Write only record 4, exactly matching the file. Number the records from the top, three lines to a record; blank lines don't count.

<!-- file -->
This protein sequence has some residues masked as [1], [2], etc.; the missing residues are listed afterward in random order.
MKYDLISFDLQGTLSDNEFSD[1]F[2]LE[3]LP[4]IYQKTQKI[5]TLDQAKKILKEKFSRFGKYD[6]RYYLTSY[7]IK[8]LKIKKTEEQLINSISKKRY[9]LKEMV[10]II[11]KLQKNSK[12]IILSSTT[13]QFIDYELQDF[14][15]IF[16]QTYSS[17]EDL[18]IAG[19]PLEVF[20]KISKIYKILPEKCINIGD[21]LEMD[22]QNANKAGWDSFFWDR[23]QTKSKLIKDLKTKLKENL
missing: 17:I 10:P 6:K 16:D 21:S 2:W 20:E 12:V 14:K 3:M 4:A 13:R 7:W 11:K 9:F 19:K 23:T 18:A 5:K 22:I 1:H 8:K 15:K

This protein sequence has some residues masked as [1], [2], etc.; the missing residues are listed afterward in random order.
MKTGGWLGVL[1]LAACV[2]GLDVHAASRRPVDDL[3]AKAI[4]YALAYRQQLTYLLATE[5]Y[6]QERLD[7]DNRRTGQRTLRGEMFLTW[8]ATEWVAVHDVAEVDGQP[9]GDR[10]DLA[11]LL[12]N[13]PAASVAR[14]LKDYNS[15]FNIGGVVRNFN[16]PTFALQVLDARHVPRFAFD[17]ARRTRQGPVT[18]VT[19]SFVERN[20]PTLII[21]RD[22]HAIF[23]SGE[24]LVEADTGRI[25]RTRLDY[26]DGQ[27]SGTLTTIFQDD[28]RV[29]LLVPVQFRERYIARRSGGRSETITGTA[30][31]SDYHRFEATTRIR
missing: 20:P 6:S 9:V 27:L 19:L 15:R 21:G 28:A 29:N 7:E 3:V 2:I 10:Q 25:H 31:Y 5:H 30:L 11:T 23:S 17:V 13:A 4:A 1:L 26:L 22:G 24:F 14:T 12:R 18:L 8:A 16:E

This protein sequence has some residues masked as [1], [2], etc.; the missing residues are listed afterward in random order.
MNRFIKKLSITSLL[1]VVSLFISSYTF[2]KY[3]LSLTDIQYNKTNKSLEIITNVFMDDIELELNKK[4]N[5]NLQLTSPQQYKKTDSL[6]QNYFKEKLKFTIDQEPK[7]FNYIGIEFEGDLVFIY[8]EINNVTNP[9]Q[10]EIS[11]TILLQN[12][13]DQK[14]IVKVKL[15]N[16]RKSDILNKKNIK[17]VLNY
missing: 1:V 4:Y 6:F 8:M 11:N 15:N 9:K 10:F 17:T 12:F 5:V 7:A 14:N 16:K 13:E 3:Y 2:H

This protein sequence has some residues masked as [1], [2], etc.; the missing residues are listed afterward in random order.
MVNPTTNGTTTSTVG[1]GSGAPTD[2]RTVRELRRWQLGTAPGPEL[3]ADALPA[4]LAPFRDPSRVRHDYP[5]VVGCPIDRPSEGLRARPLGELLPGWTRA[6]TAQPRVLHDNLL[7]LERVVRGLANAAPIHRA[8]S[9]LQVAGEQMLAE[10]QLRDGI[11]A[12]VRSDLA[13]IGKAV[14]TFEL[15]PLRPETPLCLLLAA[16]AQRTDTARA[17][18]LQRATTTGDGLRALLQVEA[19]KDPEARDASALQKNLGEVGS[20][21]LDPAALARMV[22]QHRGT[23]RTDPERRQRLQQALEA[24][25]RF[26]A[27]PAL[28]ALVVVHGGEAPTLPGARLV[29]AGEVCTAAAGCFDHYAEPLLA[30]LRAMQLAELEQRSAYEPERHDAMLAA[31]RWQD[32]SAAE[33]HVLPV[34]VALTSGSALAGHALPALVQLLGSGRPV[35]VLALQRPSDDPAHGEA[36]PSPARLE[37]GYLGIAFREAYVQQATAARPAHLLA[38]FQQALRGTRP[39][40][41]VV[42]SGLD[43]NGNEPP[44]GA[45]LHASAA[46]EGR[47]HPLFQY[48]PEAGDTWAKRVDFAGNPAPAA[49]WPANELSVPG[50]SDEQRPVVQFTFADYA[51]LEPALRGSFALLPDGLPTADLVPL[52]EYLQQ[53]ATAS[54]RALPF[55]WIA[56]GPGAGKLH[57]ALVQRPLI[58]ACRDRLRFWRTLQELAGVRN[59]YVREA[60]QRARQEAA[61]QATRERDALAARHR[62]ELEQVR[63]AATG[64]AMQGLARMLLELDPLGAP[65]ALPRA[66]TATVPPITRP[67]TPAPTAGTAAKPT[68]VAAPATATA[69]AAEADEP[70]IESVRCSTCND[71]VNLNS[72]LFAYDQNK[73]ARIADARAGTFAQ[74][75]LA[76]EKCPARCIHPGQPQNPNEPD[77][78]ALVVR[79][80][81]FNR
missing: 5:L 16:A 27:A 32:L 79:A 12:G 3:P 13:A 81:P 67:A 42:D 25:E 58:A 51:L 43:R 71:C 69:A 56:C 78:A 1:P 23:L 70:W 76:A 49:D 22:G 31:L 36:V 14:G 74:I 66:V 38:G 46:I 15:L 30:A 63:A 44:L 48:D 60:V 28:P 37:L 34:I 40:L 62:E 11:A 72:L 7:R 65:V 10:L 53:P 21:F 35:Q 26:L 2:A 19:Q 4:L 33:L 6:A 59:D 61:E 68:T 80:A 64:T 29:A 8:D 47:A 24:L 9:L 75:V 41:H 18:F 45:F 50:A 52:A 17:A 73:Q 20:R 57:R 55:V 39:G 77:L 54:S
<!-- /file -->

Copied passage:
This protein sequence has some residues masked as [1], [2], etc.; the missing residues are listed afterward in random order.
MVNPTTNGTTTSTVG[1]GSGAPTD[2]RTVRELRRWQLGTAPGPEL[3]ADALPA[4]LAPFRDPSRVRHDYP[5]VVGCPIDRPSEGLRARPLGELLPGWTRA[6]TAQPRVLHDNLL[7]LERVVRGLANAAPIHRA[8]S[9]LQVAGEQMLAE[10]QLRDGI[11]A[12]VRSDLA[13]IGKAV[14]TFEL[15]PLRPETPLCLLLAA[16]AQRTDTARA[17][18]LQRATTTGDGLRALLQVEA[19]KDPEARDASALQKNLGEVGS[20][21]LDPAALARMV[22]QHRGT[23]RTDPERRQRLQQALEA[24][25]RF[26]A[27]PAL[28]ALVVVHGGEAPTLPGARLV[29]AGEVCTAAAGCFDHYAEPLLA[30]LRAMQLAELEQRSAYEPERHDAMLAA[31]RWQD[32]SAAE[33]HVLPV[34]VALTSGSALAGHALPALVQLLGSGRPV[35]VLALQRPSDDPAHGEA[36]PSPARLE[37]GYLGIAFREAYVQQATAARPAHLLA[38]FQQALRGTRP[39][40][41]VV[42]SGLD[43]NGNEPP[44]GA[45]LHASAA[46]EGR[47]HPLFQY[48]PEAGDTWAKRVDFAGNPAPAA[49]WPANELSVPG[50]SDEQRPVVQFTFADYA[51]LEPALRGSFALLPDGLPTADLVPL[52]EYLQQ[53]ATAS[54]RALPF[55]WIA[56]GPGAGKLH[57]ALVQRPLI[58]ACRDRLRFWRTLQELAGVRN[59]YVREA[60]QRARQEAA[61]QATRERDALAARHR[62]ELEQVR[63]AATG[64]AMQGLARMLLELDPLGAP[65]ALPRA[66]TATVPPITRP[67]TPAPTAGTAAKPT[68]VAAPATATA[69]AAEADEP[70]IESVRCSTCND[71]VNLNS[72]LFAYDQNK[73]ARIADARAGTFAQ[74][75]LA[76]EKCPARCIHPGQPQNPNEPD[77][78]ALVVR[79][80][81]FNR
missing: 5:L 16:A 27:A 32:L 79:A 12:G 3:P 13:A 81:P 67:A 42:D 25:E 58:A 51:L 43:R 71:C 69:A 56:C 78:A 1:P 23:L 70:W 76:A 49:D 22:G 31:L 36:V 14:G 74:I 66:V 38:G 46:I 15:L 30:A 63:A 44:L 48:D 60:V 28:P 37:L 34:I 40:L 62:E 11:A 72:L 7:R 65:V 10:L 53:P 21:F 35:Q 26:L 2:A 19:Q 4:L 33:L 6:A 59:D 61:E 68:T 80:A 64:T 29:A 8:D 47:A 24:L 9:L 75:V 41:H 18:F 45:F 50:A 52:A 17:A 73:Q 20:R 57:R 55:V 39:G 77:L 54:S